Then came a change. Taxes were cut $1 billion. Annual budget increases were cut to 2/5 of what they'd been, interest rates went down, strikes fell to 1/4 of what they'd been and the inflation rate fell from 20% to far less than what we have 5.2%. Now foreign investment is back with hundreds of millions of dollars being invested in mines and other ventures.

    The turnaround began when a coalition of parties opposed to the socialist policies of the labour party elected Malcolm Fraser, Prime Minister. The Prime Minister would be the 1st to say, however, that a most important element in the turnaround was a new management organization which advocates better cooperation and understanding in labor, management relations. It is called "Enterprise Australia." It's cheif executive says they are trying a new approach emphasizing consensus and cooperation between management and labor in stead of conflict and confrontation.

    The election of Fraser was the catalyst which brought former adversaries together. In short, they stopped talking about each other and began talking to each other. Employers and employees found they had more they agreed on than they disagreed on. Labor turned away from nationalizing industries after they were shown that employees took home more than 10 times as much as there was profit.

    "Enterprise Australia" imported John Q. Jennings from New York, one time Federal mediator and now a management-labor consultant. A breakthrough was made with R.J. Hawke, Pres. of the Trade Union Congress, Australia's counterpart to George Meany of our AFL-CIO.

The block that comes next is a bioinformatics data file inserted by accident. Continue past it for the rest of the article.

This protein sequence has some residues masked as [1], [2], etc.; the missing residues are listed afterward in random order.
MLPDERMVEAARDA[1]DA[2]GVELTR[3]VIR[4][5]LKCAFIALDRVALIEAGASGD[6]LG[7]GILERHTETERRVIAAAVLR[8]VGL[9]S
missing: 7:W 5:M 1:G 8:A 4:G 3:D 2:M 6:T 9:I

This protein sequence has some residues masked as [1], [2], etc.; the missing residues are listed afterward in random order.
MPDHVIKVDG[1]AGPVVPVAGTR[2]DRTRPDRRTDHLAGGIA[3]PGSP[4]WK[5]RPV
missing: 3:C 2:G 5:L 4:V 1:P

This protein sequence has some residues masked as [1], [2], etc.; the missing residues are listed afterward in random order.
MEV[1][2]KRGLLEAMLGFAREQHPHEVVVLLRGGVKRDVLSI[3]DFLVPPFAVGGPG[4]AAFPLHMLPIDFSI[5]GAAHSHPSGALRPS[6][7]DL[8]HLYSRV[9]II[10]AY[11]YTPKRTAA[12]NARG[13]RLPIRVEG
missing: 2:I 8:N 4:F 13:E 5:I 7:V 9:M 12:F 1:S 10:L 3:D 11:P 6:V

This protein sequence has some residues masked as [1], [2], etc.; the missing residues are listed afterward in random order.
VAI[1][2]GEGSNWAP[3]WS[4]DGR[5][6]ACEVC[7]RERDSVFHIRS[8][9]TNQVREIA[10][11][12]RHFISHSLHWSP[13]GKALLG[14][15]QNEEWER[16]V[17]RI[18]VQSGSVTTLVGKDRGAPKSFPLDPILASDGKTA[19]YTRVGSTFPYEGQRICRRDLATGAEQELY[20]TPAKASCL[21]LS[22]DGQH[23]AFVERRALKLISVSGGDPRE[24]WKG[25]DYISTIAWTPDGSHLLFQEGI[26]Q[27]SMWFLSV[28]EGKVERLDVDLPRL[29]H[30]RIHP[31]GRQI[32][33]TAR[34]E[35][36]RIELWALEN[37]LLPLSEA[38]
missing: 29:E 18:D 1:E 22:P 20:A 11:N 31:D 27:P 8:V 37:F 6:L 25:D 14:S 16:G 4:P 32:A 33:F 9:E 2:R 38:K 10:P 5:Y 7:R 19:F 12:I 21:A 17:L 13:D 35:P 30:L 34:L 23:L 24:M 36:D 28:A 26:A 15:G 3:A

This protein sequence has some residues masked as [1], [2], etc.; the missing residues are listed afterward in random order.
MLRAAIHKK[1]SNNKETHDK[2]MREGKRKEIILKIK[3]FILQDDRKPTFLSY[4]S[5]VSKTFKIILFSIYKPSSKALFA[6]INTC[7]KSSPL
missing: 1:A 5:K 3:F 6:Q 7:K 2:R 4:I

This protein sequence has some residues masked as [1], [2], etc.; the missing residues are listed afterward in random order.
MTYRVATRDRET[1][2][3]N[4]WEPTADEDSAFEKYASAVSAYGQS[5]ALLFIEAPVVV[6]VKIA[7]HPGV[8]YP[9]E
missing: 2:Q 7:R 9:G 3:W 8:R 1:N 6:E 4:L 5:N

Jennings persuaded management to send their employees company statements-- annual reports telling clearly how the companies income is shared between employees and stockholders. Prime Minister Fraser told management: How can I explain to the people that free enterprise is the best system for them if you can't be bothered to explain it to your own employees?" One labour spokesman said: "The old enemy capitalists-- no longer exist. Today in our society corporate management has reached the stage where where real ownership of capital is all of us. There are no capitalists of a form you can identify." And all this came about by talking to each other. TRW Corp. for example sent it's employees a highly graphic report showing among other things that after other expenses are paid, our of every dollar available for payroll and profit 91.3 cents goes to the employees, 4.1 cents to the stockholders and 4.6 cents is re-invested in the business. Nationalization of a steel company was rejected by the workers when they received a report showing they were getting 95 cents out of the dollar.

    Would this work in America? I think so-- listen to the next broadcast. [Austrlia II was written the same date to air on the following broadcast.]

    This is Ronald Reagan. Thanks for listening.


    So back to Oregon's House Bill 2893 and related bills. Would an "Enterprise Oregon" work here?